I was on the panel for the Mayoral Forum at the Carver Theater on Monday earlier this week. As I’ve written, this is the third such forum that I’ve helped to organize, and it’s pretty remarkable that the questions and concerns that are generated by the music community have hardly changed since the first such forum in 2001.
How do musicians make a living wage in New Orleans? Many feel that they are being exploited by the city’s hospitality industry, by festivals, by club owners. Musicians don’t feel respected. They feel as though they are forced to play for starvation wages by bars who don’t pay them a guarantee (tip jars and a percentage of the bar). Indigenous African-American culture bearers (social aid and pleasure clubs, second liners, Mardi Gras Indians) complain that they are still hassled by police and are forced to pay higher parade permit fees than the much wealthier (mostly white) Mardi Gras krewes, which generate more of a need for city services such as garbage pickup and security.
I’ve been hearing the same thing for well over 30 years.
There’s obviously an inherent “take-for-granted” mentality towards local music, musicians and culture bearers, mainly because everyone knows that musicians need to gig, and they are not willing (or able) to organize to demand higher, fairer and livable wages (the Musicians’ Union tried but has not been successful in recent years). SAPCs and Mardi Gras Indians are indigenous to our culture; they’ll be there no matter their poverty; it’s more about a culture than dollars. The hospitality industry knows that there will always be music in New Orleans and they will pay what the market will bear. The Jazz Fest is always criticized by some local musicians who hate that a national band will always be paid infinitely better than a homegrown act.
So, the same-old, same-old issues exist.
I noticed that the running candidates seemed to have a less than comprehensive view of the issues related to music in New Orleans, and they need to study up, because if they don’t understand the problems, they’ll never be able to fix them. But I would also caution them not to get caught up in those “same-old” arguments because most of them are related to a much larger issue of what will improve our attitudes toward music and music makers as a whole. How can we legitimately turn New Orleans into a “music city” that is truly that: one that respects, supports, nurtures and promotes its musical culture and its support system? None of the candidates were capable of addressing this.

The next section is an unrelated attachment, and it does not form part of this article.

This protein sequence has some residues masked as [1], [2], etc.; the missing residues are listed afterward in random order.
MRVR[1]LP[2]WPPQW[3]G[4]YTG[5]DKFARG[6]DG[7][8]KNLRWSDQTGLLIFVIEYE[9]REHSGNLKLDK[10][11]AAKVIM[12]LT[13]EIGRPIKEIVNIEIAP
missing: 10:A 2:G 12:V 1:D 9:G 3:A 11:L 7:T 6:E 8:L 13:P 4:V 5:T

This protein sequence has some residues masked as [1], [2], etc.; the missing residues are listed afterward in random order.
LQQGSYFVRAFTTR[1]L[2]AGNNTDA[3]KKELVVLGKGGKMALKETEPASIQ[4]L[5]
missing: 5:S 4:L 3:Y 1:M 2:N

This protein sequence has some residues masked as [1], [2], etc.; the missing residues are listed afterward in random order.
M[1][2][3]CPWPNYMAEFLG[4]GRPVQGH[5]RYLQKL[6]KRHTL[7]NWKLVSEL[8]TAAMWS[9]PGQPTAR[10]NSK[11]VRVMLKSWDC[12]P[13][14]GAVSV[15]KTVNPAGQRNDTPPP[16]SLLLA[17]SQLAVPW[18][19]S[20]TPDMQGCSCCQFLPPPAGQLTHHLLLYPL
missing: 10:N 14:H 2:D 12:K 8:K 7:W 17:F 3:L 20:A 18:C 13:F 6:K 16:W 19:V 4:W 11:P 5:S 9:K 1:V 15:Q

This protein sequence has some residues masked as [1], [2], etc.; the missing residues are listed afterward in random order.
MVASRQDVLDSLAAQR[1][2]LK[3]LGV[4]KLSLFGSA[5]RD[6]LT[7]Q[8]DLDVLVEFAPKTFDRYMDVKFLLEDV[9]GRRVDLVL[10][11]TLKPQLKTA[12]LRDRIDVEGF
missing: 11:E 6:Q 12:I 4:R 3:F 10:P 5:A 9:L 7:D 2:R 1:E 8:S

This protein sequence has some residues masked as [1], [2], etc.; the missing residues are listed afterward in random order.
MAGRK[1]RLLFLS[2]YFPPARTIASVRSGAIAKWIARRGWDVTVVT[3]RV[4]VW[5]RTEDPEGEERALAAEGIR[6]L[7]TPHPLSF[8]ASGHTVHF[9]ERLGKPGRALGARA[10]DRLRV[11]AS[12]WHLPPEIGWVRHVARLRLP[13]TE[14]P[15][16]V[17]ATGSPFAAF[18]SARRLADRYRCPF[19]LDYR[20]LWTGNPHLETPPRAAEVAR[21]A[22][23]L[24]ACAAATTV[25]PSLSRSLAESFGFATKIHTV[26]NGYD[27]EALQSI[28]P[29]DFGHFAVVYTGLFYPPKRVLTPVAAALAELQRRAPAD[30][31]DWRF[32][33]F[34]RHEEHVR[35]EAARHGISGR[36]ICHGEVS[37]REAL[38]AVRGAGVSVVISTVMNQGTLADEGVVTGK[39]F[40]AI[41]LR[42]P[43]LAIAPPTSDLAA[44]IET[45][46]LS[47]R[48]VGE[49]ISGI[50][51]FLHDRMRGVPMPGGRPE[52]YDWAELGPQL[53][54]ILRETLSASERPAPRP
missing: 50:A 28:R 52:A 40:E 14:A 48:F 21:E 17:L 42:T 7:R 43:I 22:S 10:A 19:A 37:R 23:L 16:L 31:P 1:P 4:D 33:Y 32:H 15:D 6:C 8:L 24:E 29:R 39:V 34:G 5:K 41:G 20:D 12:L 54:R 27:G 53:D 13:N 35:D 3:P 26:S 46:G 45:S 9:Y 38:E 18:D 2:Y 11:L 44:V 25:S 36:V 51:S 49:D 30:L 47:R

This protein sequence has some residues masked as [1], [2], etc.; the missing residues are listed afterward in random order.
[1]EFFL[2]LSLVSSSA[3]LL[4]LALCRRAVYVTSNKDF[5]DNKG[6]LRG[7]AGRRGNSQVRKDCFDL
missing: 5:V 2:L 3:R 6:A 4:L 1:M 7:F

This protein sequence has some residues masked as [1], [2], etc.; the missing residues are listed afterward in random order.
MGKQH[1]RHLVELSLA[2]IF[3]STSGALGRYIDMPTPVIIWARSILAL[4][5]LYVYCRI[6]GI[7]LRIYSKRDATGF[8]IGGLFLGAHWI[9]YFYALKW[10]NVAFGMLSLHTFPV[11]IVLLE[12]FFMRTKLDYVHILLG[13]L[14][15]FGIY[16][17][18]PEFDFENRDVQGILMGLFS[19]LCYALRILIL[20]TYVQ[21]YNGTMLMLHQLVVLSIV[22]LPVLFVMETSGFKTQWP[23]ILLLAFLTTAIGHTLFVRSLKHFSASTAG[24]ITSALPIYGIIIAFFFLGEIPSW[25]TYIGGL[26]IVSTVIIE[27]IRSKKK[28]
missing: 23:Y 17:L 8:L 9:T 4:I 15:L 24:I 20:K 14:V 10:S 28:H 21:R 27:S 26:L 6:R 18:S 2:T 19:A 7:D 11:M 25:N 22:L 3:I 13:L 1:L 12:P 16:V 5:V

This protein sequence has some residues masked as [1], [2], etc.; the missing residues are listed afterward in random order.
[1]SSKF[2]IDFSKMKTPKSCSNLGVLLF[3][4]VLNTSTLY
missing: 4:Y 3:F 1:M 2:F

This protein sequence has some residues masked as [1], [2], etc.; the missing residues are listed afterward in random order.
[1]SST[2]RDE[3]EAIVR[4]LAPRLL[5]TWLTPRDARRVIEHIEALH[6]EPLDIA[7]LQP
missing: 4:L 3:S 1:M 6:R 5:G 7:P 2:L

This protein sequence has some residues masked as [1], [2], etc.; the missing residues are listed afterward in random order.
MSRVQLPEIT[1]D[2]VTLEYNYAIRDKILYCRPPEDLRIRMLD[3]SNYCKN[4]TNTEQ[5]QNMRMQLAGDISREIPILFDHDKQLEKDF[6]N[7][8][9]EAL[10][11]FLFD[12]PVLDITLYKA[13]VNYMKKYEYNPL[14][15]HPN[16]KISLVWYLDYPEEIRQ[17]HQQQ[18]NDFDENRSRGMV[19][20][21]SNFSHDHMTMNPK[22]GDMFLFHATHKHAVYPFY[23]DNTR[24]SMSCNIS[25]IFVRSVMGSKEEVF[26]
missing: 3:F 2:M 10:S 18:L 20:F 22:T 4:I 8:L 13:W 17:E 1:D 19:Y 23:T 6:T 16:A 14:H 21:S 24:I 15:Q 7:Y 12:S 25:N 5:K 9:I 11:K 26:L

I would also encourage candidates not to get sucked into music issues that focus on racial division. Until the music community can unite in all ways, its problems will never be taken seriously. Focusing on black vs. white is not productive. It’s a serious issue, of course, but the music in this city encompasses all skin colors, various diverse art forms, cultural identity, ways of life and a constantly-changing culture that transcends issues of race.
I’d encourage anyone who is interested in changing the attitude towards music in this community to look at the big picture to determine what is going to help everyone, not the few.
I saw a lot of hatred and resentment from some people on the stage on Monday night, and it’s not going to help heal or solve problems. It’s not going to be productive, move us forward and convince us that we have to work together.
Another thing: I heard several people on the stage claim that they knew absolutely what had to be done to “fix things” because they were inside the musical culture, and had grown up in it, as had their families.
In my opinion, not having exposure to what’s been done elsewhere or outside your immediate comfort zone can create a narrow-minded mentality, and a cocksureness about solutions that isn’t justified. To improve our problems, we need to make sure that musicians and their support systems (infrastructure like managers, retailers, bars, clubs, festivals, and issues related to noise, zoning, permitting, health, education etc) are adequately addressed. This doesn’t just mean musicians on Frenchmen, or Mardi Gras Indians. It means a lot more. Unless the entire community can make a living wage, is educated, housed and has decent healthcare, and literally has accrued from genuine respect from the community vis a vis the importance of music to this city, we will fail.
We all need to basically agree on what’s the most important. We need to reach out to other communities and government officials, consultants, and more who can provide us with models that have worked in other locales. We also need to understand that not everyone gets everything that they want in the creation of positive change. It’s called compromise.
Finally, we need to agree on what we want the New Orleans community to look like in eight to 10 years. We need to set goals and priorities and strategies for achieving them. Look at the big picture and address the details as you create an overall forumla for success. New Orleans has never been really great at that. There are too many factions pulling this way and that, trying to make sure they get the best deal, that they keep their turf covered. Maybe the best deal is for everyone to get a little of what they want and to work with the rest of the members of the music ecosystem to create something that’s workable for everyone in it.